But politics can be unpredictable, especially at the local level and in this more populist age. In Colorado, for example, the economic cost of shutting down a fast-growing industry is obvious. But if you think voters always carry a precise cost-benefit analysis into the polling booth, let me introduce you to a small island I grew up on called Great Brexit. And while we love the things that fossil fuels provide, that isn’t quite the same as loving the products themselves, a problem identified as far back as 1960 in Theodore Levitt’s seminal paper Marketing Myopia.

The competitive landscape has also shifted. Fossil fuels still dominate the incumbent energy mix, but not growth. Renewable energy and adjuncts like vehicle electrification are not only growing fast and falling in cost, they are also sucking in dollars and talent. Even younger Republicans seem less jazzed about drill-baby-drill these days, according to Pew Research Center polling.

At an individual level, none of this matters. Collectively, though, it presents an amorphous risk to the industry’s “license to operate” — that unwritten contract with society that allows the wells to be drilled and the pipelines to be built.

Consider this week’s announcement from the EPA about rolling back regulations designed to prevent leaks of methane, which will save the industry an estimated $75 million a year. That works out to all of 0.7 cents per barrel of oil equivalent produced in the U.S. — and all so the industry can lose more of a product it is supposed to keep hold of and sell for money anyway. Folks, this is not a good look.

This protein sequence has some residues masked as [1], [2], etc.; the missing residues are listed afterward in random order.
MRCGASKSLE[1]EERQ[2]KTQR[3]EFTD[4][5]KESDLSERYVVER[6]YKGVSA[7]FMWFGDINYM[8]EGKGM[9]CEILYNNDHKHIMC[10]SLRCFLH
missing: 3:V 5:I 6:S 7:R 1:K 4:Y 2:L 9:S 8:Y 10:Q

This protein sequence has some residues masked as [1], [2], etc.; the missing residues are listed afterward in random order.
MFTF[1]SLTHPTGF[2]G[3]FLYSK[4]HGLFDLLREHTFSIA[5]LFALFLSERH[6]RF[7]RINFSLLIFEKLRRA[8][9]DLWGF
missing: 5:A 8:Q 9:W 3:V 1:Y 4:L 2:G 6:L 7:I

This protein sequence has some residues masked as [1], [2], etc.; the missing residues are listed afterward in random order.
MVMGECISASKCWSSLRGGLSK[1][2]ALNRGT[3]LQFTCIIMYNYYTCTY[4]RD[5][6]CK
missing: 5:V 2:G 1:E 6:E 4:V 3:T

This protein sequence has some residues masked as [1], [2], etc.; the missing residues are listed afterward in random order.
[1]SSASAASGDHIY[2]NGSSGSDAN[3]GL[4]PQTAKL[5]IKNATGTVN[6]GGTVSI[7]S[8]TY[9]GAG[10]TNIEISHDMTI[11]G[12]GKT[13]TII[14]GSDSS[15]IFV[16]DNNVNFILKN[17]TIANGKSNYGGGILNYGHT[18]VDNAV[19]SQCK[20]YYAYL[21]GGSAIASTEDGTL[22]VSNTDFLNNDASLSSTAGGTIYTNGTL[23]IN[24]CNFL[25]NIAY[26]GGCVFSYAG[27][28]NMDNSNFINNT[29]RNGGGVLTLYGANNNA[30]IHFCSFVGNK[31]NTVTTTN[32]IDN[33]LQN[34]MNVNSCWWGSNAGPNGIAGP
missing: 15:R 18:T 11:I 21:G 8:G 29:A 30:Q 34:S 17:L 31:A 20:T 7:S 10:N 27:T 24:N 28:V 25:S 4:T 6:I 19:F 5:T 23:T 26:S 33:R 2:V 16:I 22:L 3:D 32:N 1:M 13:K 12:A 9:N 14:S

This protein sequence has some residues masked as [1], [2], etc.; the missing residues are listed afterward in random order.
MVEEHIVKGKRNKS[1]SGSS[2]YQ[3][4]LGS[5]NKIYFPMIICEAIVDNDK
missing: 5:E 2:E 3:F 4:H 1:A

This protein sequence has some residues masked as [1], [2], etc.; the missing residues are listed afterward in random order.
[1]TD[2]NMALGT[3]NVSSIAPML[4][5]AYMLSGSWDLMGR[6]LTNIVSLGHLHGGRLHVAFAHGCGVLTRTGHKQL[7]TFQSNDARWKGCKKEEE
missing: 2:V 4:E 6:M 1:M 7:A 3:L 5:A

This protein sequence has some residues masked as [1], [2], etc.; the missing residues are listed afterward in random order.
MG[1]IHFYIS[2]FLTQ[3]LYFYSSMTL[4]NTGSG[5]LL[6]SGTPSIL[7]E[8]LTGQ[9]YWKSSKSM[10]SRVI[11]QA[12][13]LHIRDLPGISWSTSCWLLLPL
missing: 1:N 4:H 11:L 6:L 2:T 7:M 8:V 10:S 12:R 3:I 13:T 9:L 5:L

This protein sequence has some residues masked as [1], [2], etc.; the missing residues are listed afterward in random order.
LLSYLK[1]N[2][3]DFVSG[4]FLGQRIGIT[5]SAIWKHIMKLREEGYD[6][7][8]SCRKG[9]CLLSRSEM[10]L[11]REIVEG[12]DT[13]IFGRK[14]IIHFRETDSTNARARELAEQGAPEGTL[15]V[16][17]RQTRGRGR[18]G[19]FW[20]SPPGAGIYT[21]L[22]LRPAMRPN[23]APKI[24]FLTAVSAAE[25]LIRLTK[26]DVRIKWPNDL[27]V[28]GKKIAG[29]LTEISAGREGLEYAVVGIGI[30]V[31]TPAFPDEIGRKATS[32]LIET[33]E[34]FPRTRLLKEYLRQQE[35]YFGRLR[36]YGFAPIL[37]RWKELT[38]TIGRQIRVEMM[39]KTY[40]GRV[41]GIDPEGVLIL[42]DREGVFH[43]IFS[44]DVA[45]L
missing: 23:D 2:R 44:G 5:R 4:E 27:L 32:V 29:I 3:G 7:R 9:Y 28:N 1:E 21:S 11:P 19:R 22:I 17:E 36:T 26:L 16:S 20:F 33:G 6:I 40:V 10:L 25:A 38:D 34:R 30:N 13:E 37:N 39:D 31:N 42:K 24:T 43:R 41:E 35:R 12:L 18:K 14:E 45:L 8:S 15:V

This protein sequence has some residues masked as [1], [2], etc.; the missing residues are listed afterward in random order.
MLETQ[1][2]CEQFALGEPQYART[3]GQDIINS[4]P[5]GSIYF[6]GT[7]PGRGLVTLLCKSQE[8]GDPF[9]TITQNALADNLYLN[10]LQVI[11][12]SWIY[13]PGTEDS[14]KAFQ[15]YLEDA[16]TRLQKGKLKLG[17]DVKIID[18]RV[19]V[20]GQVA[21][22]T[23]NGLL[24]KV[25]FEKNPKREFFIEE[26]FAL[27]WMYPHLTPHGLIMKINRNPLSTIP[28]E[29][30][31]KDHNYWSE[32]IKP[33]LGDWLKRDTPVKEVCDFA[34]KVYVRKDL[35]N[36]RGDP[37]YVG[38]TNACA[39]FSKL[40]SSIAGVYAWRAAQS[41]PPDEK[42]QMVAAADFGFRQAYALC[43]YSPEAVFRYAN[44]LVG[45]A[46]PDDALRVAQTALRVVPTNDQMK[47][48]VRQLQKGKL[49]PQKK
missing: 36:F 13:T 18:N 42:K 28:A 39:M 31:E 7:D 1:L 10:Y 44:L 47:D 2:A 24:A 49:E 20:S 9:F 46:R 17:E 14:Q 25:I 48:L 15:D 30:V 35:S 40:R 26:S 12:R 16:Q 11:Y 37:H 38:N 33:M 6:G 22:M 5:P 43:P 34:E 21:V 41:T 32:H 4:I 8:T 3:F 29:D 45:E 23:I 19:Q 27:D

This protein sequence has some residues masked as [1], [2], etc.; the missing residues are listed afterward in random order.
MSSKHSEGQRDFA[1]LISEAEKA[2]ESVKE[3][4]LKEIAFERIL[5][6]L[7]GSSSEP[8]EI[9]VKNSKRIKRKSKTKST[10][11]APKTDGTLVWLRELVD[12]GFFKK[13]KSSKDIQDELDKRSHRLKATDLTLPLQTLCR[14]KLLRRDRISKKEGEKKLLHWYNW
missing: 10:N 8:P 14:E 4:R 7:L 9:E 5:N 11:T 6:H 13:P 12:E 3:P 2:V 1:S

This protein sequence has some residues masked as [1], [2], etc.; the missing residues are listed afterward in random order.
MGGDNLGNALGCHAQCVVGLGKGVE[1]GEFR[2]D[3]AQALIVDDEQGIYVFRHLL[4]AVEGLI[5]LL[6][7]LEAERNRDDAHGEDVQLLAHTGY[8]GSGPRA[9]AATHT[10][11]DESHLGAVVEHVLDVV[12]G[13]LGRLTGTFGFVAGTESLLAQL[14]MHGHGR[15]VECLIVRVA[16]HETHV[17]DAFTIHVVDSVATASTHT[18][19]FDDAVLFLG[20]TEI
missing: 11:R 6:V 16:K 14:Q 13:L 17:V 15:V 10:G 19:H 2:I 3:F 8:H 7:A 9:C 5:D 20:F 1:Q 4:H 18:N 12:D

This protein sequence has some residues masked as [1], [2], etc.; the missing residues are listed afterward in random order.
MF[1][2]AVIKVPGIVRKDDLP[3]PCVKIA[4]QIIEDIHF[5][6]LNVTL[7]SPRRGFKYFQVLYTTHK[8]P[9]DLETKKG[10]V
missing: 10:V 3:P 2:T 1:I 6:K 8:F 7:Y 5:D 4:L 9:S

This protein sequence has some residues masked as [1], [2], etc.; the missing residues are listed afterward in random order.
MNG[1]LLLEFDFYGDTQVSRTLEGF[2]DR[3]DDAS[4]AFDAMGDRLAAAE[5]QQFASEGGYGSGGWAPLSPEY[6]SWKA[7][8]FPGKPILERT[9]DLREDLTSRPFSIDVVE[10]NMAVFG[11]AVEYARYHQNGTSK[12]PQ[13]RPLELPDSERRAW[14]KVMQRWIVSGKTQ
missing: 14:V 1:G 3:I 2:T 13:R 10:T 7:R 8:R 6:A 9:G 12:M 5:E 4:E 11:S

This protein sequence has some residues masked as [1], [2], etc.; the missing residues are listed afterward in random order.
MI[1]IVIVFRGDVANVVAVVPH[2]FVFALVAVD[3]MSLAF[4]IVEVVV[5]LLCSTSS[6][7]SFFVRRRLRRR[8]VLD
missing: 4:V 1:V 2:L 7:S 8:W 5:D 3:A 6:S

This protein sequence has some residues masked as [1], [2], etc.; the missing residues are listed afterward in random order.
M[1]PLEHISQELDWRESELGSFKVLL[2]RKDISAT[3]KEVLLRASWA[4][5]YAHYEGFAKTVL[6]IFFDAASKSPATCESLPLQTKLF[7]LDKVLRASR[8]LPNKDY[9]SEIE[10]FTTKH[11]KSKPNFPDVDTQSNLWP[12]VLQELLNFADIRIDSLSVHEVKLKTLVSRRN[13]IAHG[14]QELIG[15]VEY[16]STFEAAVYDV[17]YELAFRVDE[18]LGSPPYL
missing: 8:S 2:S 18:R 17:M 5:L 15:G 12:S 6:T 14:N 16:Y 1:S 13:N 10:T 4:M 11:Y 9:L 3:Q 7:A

Nor, by the way, is this promotion that popped up on my Jetsetter travel app this week:

That’s right, it’s a curated list of terminal destinations such as the Maldives (pictured exquisitely above) and the Great Barrier Reef (“Worldwide jumps in carbon dioxide have contributed to the steady deterioration of vulnerable, slow-growing corals.”)

Turning encroaching aquatic doom into a brochure would suggest we have become inured to our fate, which might be seen as a victory for fossil-fuel advocates. It really isn’t, and not merely because they’ll have to get moving if they want to see the Maldives. Because it’s one more bit of evidence — strange and a touch cynical perhaps — of just how much we get what we are doing to ourselves. Fossil-fuel producers say they also get it but look to governments to act. However, the political well has been poisoned already. Too many in an industry based on science rejected or ignored inconvenient science, and something far less rational jumped into the gap.

Thirty years ago, it might have been possible for, say, an oil major to acknowledge the problem, point out we didn’t have ready alternatives, but also get involved in designing incentives and penalties aimed at fostering a transition over time. For example, a carbon tax based on conservative principles of apportioning costs fairly and minimizing overly prescriptive regulations is a no-brainer today and should have been back then. Instead, we’ve reached a point where the federal government wants to roll back decades of market liberalization and bail out coal-fired power plants in the interests of — and I quote the energy secretary — “freedom.”

Today, the industry’s credibility on this front is greatly diminished, and opposition to it has become both sharper and more diffuse. Of course, even as delegates debate in San Francisco, the reality is that the industry has won considerable gains these past two years. California, ground zero for this struggle, may yet face defeat even on once-untouchable things like its waiver to set its own emissions standards. Another victory for fossil-fuel producers? That’s corporal-level thinking. A general would wonder nervously if there could have been a way to avoid this war in the first place.